Wednesday, January 4, 2012

Lions and Tigers and Bears..

It seems a young horse will find any excuse in their search for leadership. This is my latest lesson that I have learnt from my surprise visit from Mark yesterday and today.

Yesterday the young fellow was rather fresh, after being spelled for a week over Christmas. Mark took the keys yesterday and said my aim for him was to have him moving from the leg/whip onto the contact. For Mark being the experienced and stronger between us the 'discussion' that occurs when the horse learns to step across with his hind-quarter on the circle. The 'discussion' is the giving and taking of the rein through the contact of the line - somewhat encountering some resistance until said contact is accepted. Being on the other end of the line there is an amazing difference in his 'going' - for want of a better word. When the hind-quarter steps across and under the horse there can be a give in the rein and there is a rise in their back as they carry themselves.

I found that there was a fight with me, which depended greatly on my ability to walk a small and direct circle whilst lunging. At the moment we are working on travelling up and down the arena. Our aim for the past two days was improving Dart's ground work. Moving the circle slowly, encountering props and stops along the way. As I stated, a young horse will look for any excuse to stop, to question their leader. Young horses need a clear direction, reiterated by the contact of the line, and they must always be in-front of their leader; in-front of the leg. Horses don't know what you are asking, they have to be given the opportunity to work it out for themselves - accept and understand what is being asked of them. Lick and a chew later and you see that the horse has understood, is mulling it over as they continue on.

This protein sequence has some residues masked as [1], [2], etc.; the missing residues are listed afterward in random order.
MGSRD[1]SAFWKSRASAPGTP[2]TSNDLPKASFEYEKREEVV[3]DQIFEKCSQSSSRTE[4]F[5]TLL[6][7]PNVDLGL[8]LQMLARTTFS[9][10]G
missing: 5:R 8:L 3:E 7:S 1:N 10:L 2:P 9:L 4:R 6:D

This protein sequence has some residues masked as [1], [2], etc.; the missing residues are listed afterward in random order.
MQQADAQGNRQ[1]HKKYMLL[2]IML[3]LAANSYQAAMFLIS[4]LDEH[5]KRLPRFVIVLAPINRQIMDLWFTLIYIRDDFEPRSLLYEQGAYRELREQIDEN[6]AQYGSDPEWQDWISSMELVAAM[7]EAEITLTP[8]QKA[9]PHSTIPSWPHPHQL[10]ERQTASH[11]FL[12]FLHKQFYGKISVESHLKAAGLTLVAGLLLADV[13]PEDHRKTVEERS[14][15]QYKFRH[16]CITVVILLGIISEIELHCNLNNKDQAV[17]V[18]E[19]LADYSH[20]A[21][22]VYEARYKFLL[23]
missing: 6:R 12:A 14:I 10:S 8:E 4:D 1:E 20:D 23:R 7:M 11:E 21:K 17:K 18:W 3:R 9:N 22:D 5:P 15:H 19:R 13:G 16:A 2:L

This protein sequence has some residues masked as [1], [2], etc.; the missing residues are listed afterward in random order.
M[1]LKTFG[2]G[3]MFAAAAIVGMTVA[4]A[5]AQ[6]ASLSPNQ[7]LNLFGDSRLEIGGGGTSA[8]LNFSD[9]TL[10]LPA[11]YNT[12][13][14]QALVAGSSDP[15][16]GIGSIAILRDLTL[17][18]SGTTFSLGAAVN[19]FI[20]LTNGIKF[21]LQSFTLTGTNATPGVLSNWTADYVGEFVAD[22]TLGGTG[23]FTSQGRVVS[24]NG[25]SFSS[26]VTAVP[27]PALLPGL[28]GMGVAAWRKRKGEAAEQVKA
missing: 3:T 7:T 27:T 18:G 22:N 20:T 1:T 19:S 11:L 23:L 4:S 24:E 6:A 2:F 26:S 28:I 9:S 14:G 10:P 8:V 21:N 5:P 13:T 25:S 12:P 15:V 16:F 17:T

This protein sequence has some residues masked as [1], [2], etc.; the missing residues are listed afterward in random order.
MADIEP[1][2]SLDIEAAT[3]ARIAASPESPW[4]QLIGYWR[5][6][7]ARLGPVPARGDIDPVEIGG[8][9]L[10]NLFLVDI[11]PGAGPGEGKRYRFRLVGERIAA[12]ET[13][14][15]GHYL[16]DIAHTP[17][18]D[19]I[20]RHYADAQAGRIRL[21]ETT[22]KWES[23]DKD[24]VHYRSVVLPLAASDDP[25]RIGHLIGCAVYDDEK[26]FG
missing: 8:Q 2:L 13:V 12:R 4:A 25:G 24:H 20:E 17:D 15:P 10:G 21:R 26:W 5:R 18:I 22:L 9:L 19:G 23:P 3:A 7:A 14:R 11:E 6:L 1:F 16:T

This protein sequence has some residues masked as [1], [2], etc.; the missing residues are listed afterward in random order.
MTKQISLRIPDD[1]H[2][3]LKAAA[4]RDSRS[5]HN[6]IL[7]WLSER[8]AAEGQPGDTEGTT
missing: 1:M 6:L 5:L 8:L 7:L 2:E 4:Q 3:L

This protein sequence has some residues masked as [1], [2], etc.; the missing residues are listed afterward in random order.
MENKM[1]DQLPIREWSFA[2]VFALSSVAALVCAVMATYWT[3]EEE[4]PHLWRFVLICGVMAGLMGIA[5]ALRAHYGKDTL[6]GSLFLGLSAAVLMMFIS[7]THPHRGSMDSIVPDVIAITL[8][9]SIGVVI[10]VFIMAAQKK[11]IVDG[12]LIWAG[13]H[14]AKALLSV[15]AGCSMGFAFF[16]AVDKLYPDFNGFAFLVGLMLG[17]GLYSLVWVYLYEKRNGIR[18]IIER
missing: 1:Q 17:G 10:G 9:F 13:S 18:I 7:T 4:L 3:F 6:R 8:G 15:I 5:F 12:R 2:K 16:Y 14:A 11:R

Today, as I was lunging under Mark's watchful eye I felt Dart pulling, particularly on the right rein as a result of my allowing him to lose the rhythm and let him fall behind the leg. Just as when you are riding and the horse gets behind your leg you are no longer the leader. They prop, they rear, they stop, whatever their method of payment it serves as a challenge to the rider. Mark advised that he is a clever horse and as a young fellow he is not abnormal in his displays of youthful disagreement. In saying this the horse must then again yield from the rider and accept once more their place in the herd, if you will. When he stopped and I got behind his shoulder, the literal relationship of my body and the aid of my whip caused him to be in-front of the leg, moving once more into the contact.

The legendary, George Morris said to me last year: 'your greatest aid is your brain'. People believe it is either the seat or the leg, even the hand but without the brain they would be pointless. You have to become a thinking rider, a thinking leader for your horse. To know when you need that extra leg, extra give on the rein, the movement of the hind to get your horse in the frame you want. To react and get the right reaction in turn. That is a thinking rider. The same applies when you are lunging.

A horse, such as Dart, is pliable but also disagrees, playing and questioning. In order to keep him from learning bad habits we have decided to give him a spell, without me playing with him on the lunge. I will still be de-sensitising him to his surrounds, training him to accept the rug and a fly mask and so forth, each making the starting process that little bit easier when the time comes in a couple of months.

As of Friday I will have some news on Rion as I am having a lesson with Mark on the trouble maker.


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